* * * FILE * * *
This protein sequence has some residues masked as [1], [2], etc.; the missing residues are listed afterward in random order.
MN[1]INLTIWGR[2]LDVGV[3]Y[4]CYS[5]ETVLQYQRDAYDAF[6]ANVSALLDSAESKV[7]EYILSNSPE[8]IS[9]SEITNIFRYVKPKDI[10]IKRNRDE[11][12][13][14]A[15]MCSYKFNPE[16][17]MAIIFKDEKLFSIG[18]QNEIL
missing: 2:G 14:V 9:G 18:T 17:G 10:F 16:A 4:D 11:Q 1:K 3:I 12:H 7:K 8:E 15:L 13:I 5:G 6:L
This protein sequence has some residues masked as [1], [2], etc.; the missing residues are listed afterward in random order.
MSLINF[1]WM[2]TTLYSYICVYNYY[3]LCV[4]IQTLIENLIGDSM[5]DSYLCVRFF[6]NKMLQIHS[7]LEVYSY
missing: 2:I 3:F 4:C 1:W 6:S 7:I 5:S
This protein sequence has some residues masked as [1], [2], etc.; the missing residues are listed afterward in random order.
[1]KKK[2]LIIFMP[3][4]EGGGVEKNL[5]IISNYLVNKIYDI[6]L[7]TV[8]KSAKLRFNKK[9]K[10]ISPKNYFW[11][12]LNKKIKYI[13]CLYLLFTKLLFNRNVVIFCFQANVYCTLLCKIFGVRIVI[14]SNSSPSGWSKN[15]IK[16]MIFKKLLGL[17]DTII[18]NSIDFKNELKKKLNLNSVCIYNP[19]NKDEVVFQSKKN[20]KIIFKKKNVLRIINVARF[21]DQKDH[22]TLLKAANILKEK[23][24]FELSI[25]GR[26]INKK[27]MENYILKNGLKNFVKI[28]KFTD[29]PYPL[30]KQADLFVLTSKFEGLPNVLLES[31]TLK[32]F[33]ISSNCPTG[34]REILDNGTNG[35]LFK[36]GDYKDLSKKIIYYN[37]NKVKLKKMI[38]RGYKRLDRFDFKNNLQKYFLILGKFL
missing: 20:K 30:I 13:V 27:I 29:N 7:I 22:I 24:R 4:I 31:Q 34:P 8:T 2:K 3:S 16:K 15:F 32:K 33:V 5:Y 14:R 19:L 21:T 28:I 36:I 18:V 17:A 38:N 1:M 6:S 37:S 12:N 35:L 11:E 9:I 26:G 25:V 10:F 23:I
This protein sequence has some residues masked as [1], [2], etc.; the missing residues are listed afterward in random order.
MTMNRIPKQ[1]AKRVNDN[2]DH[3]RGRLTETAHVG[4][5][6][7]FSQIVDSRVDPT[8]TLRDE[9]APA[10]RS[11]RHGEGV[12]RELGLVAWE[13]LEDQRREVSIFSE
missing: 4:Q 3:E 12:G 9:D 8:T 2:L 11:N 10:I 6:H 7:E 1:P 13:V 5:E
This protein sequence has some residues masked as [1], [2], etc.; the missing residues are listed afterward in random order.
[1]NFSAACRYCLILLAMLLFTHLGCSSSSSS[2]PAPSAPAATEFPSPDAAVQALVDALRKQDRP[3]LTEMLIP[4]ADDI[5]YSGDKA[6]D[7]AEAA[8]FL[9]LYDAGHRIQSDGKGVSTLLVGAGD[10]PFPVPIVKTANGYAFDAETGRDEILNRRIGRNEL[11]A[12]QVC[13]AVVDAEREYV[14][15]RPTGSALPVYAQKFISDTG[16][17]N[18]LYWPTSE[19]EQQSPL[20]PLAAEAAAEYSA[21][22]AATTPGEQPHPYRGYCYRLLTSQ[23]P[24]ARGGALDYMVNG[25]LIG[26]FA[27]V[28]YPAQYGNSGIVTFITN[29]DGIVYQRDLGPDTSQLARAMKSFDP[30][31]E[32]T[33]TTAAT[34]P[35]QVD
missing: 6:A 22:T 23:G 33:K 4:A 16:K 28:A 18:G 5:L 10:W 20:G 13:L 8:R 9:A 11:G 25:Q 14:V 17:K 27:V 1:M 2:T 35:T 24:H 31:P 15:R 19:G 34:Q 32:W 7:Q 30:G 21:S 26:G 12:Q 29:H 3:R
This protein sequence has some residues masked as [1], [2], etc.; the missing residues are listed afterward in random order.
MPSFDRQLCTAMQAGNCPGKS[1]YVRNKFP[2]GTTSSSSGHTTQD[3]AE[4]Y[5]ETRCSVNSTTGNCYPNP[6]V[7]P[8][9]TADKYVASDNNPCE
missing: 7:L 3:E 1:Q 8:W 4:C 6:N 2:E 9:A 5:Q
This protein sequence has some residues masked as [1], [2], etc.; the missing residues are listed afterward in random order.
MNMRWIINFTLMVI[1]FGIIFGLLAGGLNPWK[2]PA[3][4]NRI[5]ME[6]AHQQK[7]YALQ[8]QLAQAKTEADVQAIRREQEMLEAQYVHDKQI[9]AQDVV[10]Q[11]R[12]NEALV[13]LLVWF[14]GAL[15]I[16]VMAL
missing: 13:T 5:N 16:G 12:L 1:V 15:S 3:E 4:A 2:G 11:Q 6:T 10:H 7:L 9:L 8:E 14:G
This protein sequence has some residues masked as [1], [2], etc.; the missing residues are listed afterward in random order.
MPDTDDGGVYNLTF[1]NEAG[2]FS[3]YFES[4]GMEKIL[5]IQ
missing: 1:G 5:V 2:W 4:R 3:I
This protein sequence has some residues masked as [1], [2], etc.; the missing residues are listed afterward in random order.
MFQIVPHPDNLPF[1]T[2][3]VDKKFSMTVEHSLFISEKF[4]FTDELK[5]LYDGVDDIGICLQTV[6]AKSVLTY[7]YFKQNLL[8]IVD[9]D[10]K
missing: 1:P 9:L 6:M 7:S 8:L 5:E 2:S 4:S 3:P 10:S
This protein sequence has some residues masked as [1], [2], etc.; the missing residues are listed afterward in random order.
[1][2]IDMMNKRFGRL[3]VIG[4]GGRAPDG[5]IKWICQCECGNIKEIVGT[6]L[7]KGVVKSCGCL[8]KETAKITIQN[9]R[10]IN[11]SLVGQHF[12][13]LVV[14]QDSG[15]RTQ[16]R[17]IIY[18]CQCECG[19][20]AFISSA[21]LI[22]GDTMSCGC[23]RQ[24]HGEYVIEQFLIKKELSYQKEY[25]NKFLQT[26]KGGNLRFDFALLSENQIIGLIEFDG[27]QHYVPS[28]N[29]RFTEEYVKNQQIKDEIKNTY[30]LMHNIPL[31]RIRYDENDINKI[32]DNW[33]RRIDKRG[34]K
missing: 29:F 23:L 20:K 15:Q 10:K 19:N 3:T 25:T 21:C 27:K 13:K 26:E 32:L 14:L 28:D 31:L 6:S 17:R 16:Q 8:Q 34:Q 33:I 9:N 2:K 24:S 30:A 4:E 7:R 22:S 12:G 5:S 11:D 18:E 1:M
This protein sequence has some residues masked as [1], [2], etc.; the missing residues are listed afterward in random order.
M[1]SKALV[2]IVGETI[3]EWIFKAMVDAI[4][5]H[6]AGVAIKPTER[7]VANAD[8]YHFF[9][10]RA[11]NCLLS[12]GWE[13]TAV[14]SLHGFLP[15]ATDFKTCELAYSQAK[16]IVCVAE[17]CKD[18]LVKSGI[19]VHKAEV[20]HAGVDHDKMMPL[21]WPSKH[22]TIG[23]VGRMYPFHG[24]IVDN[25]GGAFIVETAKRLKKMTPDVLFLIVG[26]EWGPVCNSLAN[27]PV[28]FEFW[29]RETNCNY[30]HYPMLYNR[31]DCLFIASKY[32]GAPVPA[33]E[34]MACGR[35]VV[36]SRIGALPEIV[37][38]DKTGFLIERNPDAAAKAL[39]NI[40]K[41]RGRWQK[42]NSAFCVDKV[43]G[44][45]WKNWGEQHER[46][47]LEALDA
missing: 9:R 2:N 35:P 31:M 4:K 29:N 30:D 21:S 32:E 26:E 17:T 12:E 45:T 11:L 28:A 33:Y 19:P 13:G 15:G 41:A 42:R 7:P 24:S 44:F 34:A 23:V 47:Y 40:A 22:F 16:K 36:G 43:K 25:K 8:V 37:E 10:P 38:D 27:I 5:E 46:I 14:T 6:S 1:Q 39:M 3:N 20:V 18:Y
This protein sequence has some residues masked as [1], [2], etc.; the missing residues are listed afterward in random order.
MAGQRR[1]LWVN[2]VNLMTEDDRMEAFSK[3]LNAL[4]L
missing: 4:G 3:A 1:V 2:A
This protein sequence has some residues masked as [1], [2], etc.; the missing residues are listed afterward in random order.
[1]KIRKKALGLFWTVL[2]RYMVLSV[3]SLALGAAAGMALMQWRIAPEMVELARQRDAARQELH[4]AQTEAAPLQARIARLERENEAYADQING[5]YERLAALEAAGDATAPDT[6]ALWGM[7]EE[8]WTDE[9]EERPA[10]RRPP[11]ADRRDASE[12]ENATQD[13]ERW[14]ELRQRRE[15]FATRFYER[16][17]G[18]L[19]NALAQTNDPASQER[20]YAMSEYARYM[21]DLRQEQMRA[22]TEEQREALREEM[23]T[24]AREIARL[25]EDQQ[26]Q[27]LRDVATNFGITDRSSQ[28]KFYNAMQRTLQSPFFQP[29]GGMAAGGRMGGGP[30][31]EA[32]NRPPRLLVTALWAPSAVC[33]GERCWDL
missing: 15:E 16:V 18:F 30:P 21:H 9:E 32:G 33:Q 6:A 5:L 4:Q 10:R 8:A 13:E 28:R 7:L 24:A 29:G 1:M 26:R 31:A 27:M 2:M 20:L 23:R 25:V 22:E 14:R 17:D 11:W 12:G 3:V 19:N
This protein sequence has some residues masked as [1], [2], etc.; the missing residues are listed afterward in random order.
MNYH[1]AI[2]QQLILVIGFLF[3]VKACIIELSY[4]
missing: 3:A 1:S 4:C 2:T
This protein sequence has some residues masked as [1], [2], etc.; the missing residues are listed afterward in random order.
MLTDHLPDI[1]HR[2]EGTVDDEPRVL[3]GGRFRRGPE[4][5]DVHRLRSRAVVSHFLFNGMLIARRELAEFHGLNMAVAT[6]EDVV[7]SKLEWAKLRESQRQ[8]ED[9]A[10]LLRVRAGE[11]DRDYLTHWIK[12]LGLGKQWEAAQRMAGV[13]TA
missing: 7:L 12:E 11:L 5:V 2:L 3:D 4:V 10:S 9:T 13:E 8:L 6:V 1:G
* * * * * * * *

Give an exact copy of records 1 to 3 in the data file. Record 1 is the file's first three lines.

This protein sequence has some residues masked as [1], [2], etc.; the missing residues are listed afterward in random order.
MN[1]INLTIWGR[2]LDVGV[3]Y[4]CYS[5]ETVLQYQRDAYDAF[6]ANVSALLDSAESKV[7]EYILSNSPE[8]IS[9]SEITNIFRYVKPKDI[10]IKRNRDE[11][12][13][14]A[15]MCSYKFNPE[16][17]MAIIFKDEKLFSIG[18]QNEIL
missing: 2:G 14:V 9:G 18:T 17:G 10:F 16:A 4:D 11:Q 1:K 3:I 12:H 7:K 8:E 15:L 13:I 5:G 6:L
This protein sequence has some residues masked as [1], [2], etc.; the missing residues are listed afterward in random order.
MSLINF[1]WM[2]TTLYSYICVYNYY[3]LCV[4]IQTLIENLIGDSM[5]DSYLCVRFF[6]NKMLQIHS[7]LEVYSY
missing: 2:I 3:F 4:C 1:W 6:S 7:I 5:S
This protein sequence has some residues masked as [1], [2], etc.; the missing residues are listed afterward in random order.
[1]KKK[2]LIIFMP[3][4]EGGGVEKNL[5]IISNYLVNKIYDI[6]L[7]TV[8]KSAKLRFNKK[9]K[10]ISPKNYFW[11][12]LNKKIKYI[13]CLYLLFTKLLFNRNVVIFCFQANVYCTLLCKIFGVRIVI[14]SNSSPSGWSKN[15]IK[16]MIFKKLLGL[17]DTII[18]NSIDFKNELKKKLNLNSVCIYNP[19]NKDEVVFQSKKN[20]KIIFKKKNVLRIINVARF[21]DQKDH[22]TLLKAANILKEK[23][24]FELSI[25]GR[26]INKK[27]MENYILKNGLKNFVKI[28]KFTD[29]PYPL[30]KQADLFVLTSKFEGLPNVLLES[31]TLK[32]F[33]ISSNCPTG[34]REILDNGTNG[35]LFK[36]GDYKDLSKKIIYYN[37]NKVKLKKMI[38]RGYKRLDRFDFKNNLQKYFLILGKFL
missing: 20:K 30:I 13:V 27:I 29:N 7:I 22:I 24:R 4:I 31:Q 34:P 8:T 2:K 3:S 16:K 15:F 32:K 33:V 5:Y 14:R 19:L 21:T 28:I 36:I 18:V 17:A 38:N 1:M 6:S 37:S 12:N 35:L 11:E 9:I 26:G 25:V 10:F 23:I